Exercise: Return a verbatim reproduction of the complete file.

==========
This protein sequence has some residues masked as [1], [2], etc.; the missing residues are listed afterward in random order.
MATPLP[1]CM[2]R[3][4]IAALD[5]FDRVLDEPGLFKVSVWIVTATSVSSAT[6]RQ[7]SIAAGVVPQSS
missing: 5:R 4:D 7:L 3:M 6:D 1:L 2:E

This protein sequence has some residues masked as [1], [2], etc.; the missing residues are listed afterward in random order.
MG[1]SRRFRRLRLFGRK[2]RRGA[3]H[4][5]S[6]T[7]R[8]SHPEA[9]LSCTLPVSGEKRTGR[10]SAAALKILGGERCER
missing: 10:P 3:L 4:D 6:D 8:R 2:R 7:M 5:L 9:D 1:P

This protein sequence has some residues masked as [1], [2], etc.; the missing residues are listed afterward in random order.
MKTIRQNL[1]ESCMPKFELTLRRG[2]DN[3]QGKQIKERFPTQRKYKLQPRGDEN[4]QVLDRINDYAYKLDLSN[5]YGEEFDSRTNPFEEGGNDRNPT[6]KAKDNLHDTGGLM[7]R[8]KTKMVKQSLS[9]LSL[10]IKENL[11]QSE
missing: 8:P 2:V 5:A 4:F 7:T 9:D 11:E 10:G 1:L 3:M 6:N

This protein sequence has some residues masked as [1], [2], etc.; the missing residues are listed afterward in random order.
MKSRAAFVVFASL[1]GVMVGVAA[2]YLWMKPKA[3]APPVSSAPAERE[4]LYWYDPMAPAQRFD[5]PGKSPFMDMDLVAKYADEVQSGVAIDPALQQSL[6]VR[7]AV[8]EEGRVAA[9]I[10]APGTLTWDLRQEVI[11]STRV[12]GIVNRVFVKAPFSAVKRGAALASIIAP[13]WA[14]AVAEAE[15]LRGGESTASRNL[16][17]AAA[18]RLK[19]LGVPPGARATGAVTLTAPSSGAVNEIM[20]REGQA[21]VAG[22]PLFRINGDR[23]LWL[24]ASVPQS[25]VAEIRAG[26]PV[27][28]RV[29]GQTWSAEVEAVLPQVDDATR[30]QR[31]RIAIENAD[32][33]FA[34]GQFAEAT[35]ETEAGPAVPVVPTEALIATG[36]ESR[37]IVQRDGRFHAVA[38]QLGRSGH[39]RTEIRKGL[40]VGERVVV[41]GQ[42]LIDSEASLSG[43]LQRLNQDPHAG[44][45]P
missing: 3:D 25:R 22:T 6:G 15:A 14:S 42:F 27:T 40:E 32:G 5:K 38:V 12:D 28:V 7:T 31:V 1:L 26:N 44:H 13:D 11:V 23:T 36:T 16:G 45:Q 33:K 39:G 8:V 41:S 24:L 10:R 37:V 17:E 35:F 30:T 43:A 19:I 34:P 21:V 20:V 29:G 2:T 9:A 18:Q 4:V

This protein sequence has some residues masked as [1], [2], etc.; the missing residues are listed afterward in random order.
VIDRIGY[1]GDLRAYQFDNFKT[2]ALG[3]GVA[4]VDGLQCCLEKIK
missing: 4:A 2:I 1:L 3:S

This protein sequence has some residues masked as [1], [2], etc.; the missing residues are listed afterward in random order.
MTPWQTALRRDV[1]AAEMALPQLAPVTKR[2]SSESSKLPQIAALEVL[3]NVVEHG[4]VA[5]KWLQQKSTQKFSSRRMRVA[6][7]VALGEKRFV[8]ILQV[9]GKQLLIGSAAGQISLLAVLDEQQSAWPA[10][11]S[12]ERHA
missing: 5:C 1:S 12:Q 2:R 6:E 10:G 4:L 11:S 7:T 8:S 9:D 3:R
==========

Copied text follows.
This protein sequence has some residues masked as [1], [2], etc.; the missing residues are listed afterward in random order.
MATPLP[1]CM[2]R[3][4]IAALD[5]FDRVLDEPGLFKVSVWIVTATSVSSAT[6]RQ[7]SIAAGVVPQSS
missing: 5:R 4:D 7:L 3:M 6:D 1:L 2:E

This protein sequence has some residues masked as [1], [2], etc.; the missing residues are listed afterward in random order.
MG[1]SRRFRRLRLFGRK[2]RRGA[3]H[4][5]S[6]T[7]R[8]SHPEA[9]LSCTLPVSGEKRTGR[10]SAAALKILGGERCER
missing: 10:P 3:L 4:D 6:D 8:R 2:R 7:M 5:L 9:D 1:P

This protein sequence has some residues masked as [1], [2], etc.; the missing residues are listed afterward in random order.
MKTIRQNL[1]ESCMPKFELTLRRG[2]DN[3]QGKQIKERFPTQRKYKLQPRGDEN[4]QVLDRINDYAYKLDLSN[5]YGEEFDSRTNPFEEGGNDRNPT[6]KAKDNLHDTGGLM[7]R[8]KTKMVKQSLS[9]LSL[10]IKENL[11]QSE
missing: 8:P 2:V 5:A 4:F 7:T 9:D 11:E 10:G 1:L 3:M 6:N

This protein sequence has some residues masked as [1], [2], etc.; the missing residues are listed afterward in random order.
MKSRAAFVVFASL[1]GVMVGVAA[2]YLWMKPKA[3]APPVSSAPAERE[4]LYWYDPMAPAQRFD[5]PGKSPFMDMDLVAKYADEVQSGVAIDPALQQSL[6]VR[7]AV[8]EEGRVAA[9]I[10]APGTLTWDLRQEVI[11]STRV[12]GIVNRVFVKAPFSAVKRGAALASIIAP[13]WA[14]AVAEAE[15]LRGGESTASRNL[16][17]AAA[18]RLK[19]LGVPPGARATGAVTLTAPSSGAVNEIM[20]REGQA[21]VAG[22]PLFRINGDR[23]LWL[24]ASVPQS[25]VAEIRAG[26]PV[27][28]RV[29]GQTWSAEVEAVLPQVDDATR[30]QR[31]RIAIENAD[32][33]FA[34]GQFAEAT[35]ETEAGPAVPVVPTEALIATG[36]ESR[37]IVQRDGRFHAVA[38]QLGRSGH[39]RTEIRKGL[40]VGERVVV[41]GQ[42]LIDSEASLSG[43]LQRLNQDPHAG[44][45]P
missing: 3:D 25:R 22:T 6:G 15:A 14:S 42:F 27:T 40:E 32:G 5:K 38:V 12:D 28:V 7:T 31:V 1:L 26:N 44:H 13:D 11:V 23:T 36:T 16:G 45:Q 33:K 39:G 8:V 41:S 24:L 10:R 37:V 17:E 35:F 30:T 43:A 19:I 34:P 21:V 20:V 29:G 2:T 9:A 18:Q 4:V

This protein sequence has some residues masked as [1], [2], etc.; the missing residues are listed afterward in random order.
VIDRIGY[1]GDLRAYQFDNFKT[2]ALG[3]GVA[4]VDGLQCCLEKIK
missing: 4:A 2:I 1:L 3:S

This protein sequence has some residues masked as [1], [2], etc.; the missing residues are listed afterward in random order.
MTPWQTALRRDV[1]AAEMALPQLAPVTKR[2]SSESSKLPQIAALEVL[3]NVVEHG[4]VA[5]KWLQQKSTQKFSSRRMRVA[6][7]VALGEKRFV[8]ILQV[9]GKQLLIGSAAGQISLLAVLDEQQSAWPA[10][11]S[12]ERHA
missing: 5:C 1:S 12:Q 2:R 6:E 10:G 4:L 11:S 7:T 8:S 9:D 3:R